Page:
organ
The cover.

The first time I heard about this novel I was like “is it about a dude whose kidney popped out of him and started killing people?”. Genocidal Organ (Gyakusatsu Kikan) by Itou Keikaku, an award-winning SF writer. It was his literary debut, published in 2007, made into an animated film ten years later – one of a whole trilogy of Itou adaptations, alongside Harmony and Shisha no Teikoku. It was published in English in 2012 by everybody’s favorite label dedicated to nerdy Japanese fiction, Haikasoru.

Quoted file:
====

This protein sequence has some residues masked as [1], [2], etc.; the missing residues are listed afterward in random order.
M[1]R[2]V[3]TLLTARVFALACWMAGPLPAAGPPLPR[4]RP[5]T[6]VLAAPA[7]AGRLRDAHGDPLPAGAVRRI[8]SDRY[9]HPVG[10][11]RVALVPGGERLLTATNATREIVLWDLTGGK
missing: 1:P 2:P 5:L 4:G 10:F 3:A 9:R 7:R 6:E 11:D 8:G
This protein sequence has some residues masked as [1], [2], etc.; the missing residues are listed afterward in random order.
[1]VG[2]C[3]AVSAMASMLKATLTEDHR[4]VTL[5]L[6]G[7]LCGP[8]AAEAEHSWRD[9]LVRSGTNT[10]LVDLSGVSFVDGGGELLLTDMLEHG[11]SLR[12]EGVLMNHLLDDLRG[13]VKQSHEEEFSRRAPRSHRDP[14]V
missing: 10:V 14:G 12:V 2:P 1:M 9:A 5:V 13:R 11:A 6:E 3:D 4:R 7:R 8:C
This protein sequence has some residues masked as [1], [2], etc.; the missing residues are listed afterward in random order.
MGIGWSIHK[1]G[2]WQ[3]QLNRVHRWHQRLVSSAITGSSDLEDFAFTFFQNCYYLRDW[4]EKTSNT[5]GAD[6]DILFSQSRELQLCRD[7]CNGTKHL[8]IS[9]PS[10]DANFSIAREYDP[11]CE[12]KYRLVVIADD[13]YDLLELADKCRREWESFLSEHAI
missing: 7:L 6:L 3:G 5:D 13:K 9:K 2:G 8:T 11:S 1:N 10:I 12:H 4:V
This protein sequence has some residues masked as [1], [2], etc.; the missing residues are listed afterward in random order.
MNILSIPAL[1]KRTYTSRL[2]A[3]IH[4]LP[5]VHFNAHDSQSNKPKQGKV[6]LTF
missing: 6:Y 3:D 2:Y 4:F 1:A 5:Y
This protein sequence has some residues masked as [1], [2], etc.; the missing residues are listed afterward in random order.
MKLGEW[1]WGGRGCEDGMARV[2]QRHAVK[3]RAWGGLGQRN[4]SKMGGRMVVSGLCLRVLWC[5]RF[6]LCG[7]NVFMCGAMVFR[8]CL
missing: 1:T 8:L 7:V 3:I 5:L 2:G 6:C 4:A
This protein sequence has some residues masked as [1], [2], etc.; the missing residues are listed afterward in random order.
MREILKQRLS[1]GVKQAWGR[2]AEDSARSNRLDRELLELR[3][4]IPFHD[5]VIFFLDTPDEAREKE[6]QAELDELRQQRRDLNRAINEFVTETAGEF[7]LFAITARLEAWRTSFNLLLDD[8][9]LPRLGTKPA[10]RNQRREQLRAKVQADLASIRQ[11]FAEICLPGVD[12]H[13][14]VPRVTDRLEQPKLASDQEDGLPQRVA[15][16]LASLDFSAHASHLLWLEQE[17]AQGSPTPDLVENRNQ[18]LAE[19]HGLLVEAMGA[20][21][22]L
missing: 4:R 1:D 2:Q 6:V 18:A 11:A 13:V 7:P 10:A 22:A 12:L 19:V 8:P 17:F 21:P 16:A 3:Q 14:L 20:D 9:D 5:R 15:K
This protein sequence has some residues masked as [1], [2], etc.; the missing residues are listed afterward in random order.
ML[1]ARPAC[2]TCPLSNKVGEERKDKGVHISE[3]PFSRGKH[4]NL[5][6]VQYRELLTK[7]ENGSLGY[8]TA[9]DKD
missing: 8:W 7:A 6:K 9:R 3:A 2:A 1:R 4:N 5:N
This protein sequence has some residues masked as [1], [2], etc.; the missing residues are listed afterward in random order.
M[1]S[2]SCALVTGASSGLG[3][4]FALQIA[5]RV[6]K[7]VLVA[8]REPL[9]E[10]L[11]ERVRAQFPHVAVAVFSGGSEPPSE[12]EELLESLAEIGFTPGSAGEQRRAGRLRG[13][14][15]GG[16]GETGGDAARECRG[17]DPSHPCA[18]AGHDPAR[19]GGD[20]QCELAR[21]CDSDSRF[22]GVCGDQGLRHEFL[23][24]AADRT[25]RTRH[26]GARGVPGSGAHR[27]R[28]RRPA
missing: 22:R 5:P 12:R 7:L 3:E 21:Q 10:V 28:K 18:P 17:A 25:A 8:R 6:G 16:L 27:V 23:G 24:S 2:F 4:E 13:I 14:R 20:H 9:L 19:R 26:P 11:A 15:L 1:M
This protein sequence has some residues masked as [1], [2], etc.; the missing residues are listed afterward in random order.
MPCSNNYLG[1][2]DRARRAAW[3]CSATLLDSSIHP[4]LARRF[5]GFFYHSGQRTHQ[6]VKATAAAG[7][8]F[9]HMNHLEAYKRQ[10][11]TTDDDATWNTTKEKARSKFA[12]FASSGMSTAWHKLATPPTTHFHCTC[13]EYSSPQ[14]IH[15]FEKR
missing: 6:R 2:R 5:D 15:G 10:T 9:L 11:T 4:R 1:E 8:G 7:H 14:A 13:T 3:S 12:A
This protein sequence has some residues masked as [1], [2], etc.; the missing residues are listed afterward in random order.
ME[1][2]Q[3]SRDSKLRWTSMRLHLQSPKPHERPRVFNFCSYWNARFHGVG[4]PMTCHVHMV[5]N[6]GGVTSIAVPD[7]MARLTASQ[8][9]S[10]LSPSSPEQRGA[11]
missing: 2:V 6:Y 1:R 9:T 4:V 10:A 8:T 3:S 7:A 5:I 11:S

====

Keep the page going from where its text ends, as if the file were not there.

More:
Itou Keikaku is a bit of a big deal. He was honored with the Seiun award for his Harmony in 2009 and his career could have become more impressive if he didn’t die of cancer at the young age of 34. He was writing to the very end – he left behind an unfinished novel titled Shisha no Teikoku, which was then finished by Enjou Tou. In 2014, when the film trilogy was announced (which already speaks volumes about his importance), he was being presented as a genius. But is he really a genius? What if it’s a case of people claiming he’s one just because he died a sad death? That’s not unheard of. Maybe it’s only marketing? Guess we’ll find out. My first contact with the story was the film, in October 2017, but I’ve also read the novel twice, so I feel like the adaptation doesn’t really color my perception of the book in any way anymore. I got through the novel for the first time in March 2019 and then decided that writing something about it wouldn’t be a bad idea, and so, several days ago I started a reread of Genocidal Organ with writing this post in mind.